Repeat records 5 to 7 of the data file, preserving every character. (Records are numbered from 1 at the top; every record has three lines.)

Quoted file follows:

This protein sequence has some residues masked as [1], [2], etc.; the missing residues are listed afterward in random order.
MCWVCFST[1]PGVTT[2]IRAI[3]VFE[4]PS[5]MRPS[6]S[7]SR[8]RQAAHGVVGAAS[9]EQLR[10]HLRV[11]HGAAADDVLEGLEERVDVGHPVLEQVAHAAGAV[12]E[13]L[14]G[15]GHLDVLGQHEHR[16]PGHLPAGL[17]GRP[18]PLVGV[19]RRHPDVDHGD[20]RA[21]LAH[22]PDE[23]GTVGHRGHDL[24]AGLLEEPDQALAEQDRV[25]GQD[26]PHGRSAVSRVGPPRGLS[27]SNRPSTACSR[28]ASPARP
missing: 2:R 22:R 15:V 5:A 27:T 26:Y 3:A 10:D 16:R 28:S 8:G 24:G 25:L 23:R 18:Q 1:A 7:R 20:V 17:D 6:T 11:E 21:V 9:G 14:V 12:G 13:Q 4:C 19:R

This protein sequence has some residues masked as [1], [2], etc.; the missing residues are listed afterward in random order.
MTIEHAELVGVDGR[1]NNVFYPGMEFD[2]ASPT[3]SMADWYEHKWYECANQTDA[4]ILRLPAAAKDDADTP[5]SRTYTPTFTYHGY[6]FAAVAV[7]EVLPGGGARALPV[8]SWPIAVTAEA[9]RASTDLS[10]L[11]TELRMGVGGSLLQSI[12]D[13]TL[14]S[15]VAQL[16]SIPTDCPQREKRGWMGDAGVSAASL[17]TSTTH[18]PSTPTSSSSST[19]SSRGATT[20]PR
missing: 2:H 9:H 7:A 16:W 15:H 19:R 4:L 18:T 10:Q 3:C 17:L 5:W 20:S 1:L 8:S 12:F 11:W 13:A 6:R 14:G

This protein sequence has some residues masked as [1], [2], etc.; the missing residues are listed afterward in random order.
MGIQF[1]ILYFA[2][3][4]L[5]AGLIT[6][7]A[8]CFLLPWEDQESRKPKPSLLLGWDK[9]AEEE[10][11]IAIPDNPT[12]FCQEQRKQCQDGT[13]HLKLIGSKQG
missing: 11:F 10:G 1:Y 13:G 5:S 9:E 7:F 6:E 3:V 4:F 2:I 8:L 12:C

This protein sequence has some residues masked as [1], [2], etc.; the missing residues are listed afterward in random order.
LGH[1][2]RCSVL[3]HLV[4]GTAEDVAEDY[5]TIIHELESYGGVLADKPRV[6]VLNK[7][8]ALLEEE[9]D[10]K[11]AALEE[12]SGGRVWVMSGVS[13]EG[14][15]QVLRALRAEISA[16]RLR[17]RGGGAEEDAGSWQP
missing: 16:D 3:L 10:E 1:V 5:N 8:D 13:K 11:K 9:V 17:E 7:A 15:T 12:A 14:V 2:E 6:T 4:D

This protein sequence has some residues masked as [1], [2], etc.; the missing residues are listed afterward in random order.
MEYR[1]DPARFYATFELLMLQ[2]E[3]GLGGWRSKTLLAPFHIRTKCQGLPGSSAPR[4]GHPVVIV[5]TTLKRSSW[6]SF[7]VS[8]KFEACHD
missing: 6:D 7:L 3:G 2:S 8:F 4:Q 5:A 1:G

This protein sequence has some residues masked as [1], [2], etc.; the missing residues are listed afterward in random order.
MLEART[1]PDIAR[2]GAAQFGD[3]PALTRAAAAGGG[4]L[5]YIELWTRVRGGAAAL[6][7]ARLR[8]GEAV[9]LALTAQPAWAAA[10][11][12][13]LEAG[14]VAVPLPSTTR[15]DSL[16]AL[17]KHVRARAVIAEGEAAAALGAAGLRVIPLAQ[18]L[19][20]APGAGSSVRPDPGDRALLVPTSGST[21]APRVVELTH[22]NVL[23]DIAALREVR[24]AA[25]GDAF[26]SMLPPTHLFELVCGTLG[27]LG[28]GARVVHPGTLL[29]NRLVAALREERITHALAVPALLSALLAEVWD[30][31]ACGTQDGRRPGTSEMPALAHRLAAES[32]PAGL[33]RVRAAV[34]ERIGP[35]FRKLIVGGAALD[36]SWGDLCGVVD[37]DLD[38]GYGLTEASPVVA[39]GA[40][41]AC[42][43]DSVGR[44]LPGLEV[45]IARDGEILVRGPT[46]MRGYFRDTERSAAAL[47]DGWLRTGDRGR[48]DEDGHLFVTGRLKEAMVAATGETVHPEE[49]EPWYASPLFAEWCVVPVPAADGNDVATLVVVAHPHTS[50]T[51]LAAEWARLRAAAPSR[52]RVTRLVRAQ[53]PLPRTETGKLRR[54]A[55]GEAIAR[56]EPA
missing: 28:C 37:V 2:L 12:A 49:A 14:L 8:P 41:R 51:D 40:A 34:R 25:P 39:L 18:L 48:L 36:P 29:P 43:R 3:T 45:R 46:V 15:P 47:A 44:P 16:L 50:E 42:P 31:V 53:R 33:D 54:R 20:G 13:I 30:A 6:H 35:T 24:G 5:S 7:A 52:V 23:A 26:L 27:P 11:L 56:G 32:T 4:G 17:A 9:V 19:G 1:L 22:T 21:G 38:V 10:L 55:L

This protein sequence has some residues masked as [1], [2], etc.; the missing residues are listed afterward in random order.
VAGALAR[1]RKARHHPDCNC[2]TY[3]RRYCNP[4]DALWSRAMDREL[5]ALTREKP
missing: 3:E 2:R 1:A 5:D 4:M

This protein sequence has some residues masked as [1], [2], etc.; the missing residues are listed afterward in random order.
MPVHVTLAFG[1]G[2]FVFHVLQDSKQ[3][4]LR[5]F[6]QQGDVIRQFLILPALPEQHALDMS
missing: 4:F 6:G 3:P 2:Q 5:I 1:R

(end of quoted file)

This protein sequence has some residues masked as [1], [2], etc.; the missing residues are listed afterward in random order.
MEYR[1]DPARFYATFELLMLQ[2]E[3]GLGGWRSKTLLAPFHIRTKCQGLPGSSAPR[4]GHPVVIV[5]TTLKRSSW[6]SF[7]VS[8]KFEACHD
missing: 6:D 7:L 3:G 2:S 8:F 4:Q 5:A 1:G

This protein sequence has some residues masked as [1], [2], etc.; the missing residues are listed afterward in random order.
MLEART[1]PDIAR[2]GAAQFGD[3]PALTRAAAAGGG[4]L[5]YIELWTRVRGGAAAL[6][7]ARLR[8]GEAV[9]LALTAQPAWAAA[10][11][12][13]LEAG[14]VAVPLPSTTR[15]DSL[16]AL[17]KHVRARAVIAEGEAAAALGAAGLRVIPLAQ[18]L[19][20]APGAGSSVRPDPGDRALLVPTSGST[21]APRVVELTH[22]NVL[23]DIAALREVR[24]AA[25]GDAF[26]SMLPPTHLFELVCGTLG[27]LG[28]GARVVHPGTLL[29]NRLVAALREERITHALAVPALLSALLAEVWD[30][31]ACGTQDGRRPGTSEMPALAHRLAAES[32]PAGL[33]RVRAAV[34]ERIGP[35]FRKLIVGGAALD[36]SWGDLCGVVD[37]DLD[38]GYGLTEASPVVA[39]GA[40][41]AC[42][43]DSVGR[44]LPGLEV[45]IARDGEILVRGPT[46]MRGYFRDTERSAAAL[47]DGWLRTGDRGR[48]DEDGHLFVTGRLKEAMVAATGETVHPEE[49]EPWYASPLFAEWCVVPVPAADGNDVATLVVVAHPHTS[50]T[51]LAAEWARLRAAAPSR[52]RVTRLVRAQ[53]PLPRTETGKLRR[54]A[55]GEAIAR[56]EPA
missing: 28:C 37:V 2:L 12:A 49:A 14:L 8:P 41:R 51:D 40:A 34:R 25:P 39:L 18:L 48:L 36:P 29:P 43:R 3:T 45:R 46:V 15:P 47:A 44:P 16:L 50:E 42:P 31:V 53:R 33:D 54:R 20:G 13:I 30:A 6:H 35:T 24:G 5:S 7:A 52:V 23:A 26:L 27:P 11:L 56:G 32:T 4:G 17:A 9:V 19:G 1:L 22:T 21:G 38:V 10:L 55:L

This protein sequence has some residues masked as [1], [2], etc.; the missing residues are listed afterward in random order.
VAGALAR[1]RKARHHPDCNC[2]TY[3]RRYCNP[4]DALWSRAMDREL[5]ALTREKP
missing: 3:E 2:R 1:A 5:D 4:M